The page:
For instance, in Europe—especially Germany, the one I’m very familiar with—travelling with train is basically the norm. Otherwise, they have intercity buses—which has started becoming a trend in the past 3-4 years—and even carpooling websites—where strangers basically meet up to go together to the same destination while paying the driver for the gas and trip. Hostels are in abundance and they’re often student-friendly, offering communal kitchens and dorm-like rooms for smaller price. Not only do they promote cheaper travels, but also a sense of community because we are able to connect with fellow travellers that we didn’t necessarily know beforehand—I once met an English traveller and Indian couple in Brussels and in a few short hours learnt a little about their life stories. Best part: they often also offer comfort—though not in the form of room service or fitness facilities.

    In Indonesia, it differs depending on the region, province and island. For the most part, people still make good use of the train—because most people can’t afford the plane—except if they want to travel to a different island, for which they go by plane. Otherwise, buses and mini buses are usually popular—along with boats to visit smaller islands. It’s not unusual for people to go on roadtrips with their own cars too—although normally not on regular basis. Cheap lodgings can also be easily found in Indonesia and street foods are everywhere, offering not only snacks but often healthy main courses for everyone at practically all hours. Natives often have friends and family they can stay with, though, so it’s often not a problem.

    In the US, I’ve noticed, people often travel by plane—sometimes maybe roadtrips by car—but trains seem to be quite unpopular. It feels like such a shame, because the US is a huge country, filled with beautiful desserts and forests that are just too good to miss. Often when I see this scenery in films, I feel jealous and have a sudden pang of wanderlust to go frolicking on those landscapes.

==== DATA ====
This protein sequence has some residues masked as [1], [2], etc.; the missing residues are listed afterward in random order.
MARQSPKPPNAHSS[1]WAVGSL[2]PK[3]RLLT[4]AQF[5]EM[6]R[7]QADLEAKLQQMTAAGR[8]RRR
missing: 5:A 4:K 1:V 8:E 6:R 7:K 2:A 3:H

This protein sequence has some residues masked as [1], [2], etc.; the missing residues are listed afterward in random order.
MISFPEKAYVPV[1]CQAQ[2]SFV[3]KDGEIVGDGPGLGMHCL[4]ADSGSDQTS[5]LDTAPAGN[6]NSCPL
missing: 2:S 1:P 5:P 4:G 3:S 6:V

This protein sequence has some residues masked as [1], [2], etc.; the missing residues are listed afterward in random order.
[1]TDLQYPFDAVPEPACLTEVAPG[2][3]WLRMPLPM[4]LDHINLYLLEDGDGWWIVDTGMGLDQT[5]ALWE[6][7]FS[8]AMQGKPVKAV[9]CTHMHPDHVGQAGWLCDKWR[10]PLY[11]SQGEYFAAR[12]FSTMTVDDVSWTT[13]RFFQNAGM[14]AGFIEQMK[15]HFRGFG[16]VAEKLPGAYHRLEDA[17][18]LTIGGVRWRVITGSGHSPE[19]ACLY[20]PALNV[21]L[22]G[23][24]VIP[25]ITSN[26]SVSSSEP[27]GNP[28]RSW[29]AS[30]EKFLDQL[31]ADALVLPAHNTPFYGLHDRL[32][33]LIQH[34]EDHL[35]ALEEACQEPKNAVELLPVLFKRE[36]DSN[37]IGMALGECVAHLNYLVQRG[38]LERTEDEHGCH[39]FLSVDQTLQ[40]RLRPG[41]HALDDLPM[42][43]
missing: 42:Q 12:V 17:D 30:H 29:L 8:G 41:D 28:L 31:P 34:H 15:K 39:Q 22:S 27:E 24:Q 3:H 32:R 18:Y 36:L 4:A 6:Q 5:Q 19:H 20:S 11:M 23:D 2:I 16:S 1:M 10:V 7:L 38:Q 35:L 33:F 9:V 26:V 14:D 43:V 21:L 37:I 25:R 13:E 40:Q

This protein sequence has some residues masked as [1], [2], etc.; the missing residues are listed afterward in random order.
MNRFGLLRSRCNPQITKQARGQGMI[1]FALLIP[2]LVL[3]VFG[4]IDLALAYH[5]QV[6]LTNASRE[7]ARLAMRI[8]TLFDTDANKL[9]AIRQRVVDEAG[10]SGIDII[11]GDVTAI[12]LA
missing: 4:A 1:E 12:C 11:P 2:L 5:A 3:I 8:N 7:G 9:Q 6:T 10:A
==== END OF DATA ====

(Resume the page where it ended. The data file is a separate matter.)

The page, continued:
P.S: Betti, you are officially my favourite writer on LFB! I just LOVE your writing style and musings!

    Alive as Always

  • Diana D

    I couldn’t agree more :) I am definitely the type that travels because of the journey itself, and on low budget most of the time, however I still enjoy every moment of it. Traveling by train, especially through places you haven’t visited before, is magical, and stays in your memory way longer than that fancy meal you had on a first class flight.

  • Beautiful piece, seriously! And I agree, it’s such an adventure, travelling on a budget. There’s not much of a story, when you take a direct flight and a shuttle to your 5 star hotel.
    I’d love to take that train across the states as well, it sounds so inspiring! :)

    Meg @